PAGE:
The Temple at Uppsala was a religious center dedicated to the Norse gods Thor, Odin, and Freyr located in what is now Gamla Uppsala in Sweden. It is described by the 11th-century historian Adam of Bremen as the most significant pagan site in the region and was destroyed by the Christian King Inge the Elder c. 1080.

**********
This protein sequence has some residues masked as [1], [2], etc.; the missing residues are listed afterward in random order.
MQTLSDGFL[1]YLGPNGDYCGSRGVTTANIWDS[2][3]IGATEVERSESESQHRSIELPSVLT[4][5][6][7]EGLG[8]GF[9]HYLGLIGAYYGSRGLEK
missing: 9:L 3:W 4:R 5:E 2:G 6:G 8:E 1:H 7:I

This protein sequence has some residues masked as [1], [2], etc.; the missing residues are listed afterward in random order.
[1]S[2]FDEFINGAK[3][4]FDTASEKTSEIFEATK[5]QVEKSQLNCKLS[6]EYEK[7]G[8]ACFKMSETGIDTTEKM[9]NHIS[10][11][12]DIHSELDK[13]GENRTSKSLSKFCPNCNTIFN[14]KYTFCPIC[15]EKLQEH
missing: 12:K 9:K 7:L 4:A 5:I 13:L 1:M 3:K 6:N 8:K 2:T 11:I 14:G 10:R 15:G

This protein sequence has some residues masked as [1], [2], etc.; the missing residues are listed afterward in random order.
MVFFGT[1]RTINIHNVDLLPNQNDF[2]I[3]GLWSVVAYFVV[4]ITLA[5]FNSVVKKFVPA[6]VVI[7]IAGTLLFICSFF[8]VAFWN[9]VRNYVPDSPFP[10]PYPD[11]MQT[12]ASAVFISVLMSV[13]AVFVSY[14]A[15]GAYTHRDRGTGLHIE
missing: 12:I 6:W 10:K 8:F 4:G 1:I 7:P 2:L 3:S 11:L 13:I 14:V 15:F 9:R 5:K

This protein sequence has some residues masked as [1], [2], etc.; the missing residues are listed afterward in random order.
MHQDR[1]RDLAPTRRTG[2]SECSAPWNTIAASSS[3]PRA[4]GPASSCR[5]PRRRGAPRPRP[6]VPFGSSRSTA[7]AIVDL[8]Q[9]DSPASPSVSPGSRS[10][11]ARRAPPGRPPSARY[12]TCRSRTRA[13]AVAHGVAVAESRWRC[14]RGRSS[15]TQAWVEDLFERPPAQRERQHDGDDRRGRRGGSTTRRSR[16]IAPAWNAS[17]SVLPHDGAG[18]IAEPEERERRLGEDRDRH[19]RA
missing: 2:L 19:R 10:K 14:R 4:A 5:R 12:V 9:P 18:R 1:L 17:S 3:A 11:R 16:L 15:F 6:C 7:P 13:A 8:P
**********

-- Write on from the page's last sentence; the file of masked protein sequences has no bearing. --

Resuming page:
The site is also referenced in the Ynglinga Saga of the Heimskringla written by the Icelandic mythographer Snorri Sturluson (l. 1179-1241) and the Gesta Danorum of Saxo Grammaticus (l. c. 1160 - c. 1220). In every case, it is associated with the gods of the Norse religion and in Adam and Saxo with human sacrifice. At the time Adam was writing (c. 1070), Christianity was still contending with the old Norse beliefs for supremacy in the region, while in Saxo’s time, it was more established. Both wrote from a Christian point of view and so cast the temple and its rites in a negative light. Sturluson was recounting ancient myths for his age and so humanized the gods, making deities like Odin into great kings of the past rather than gods and so avoided having to demonize the site for a Christian audience.
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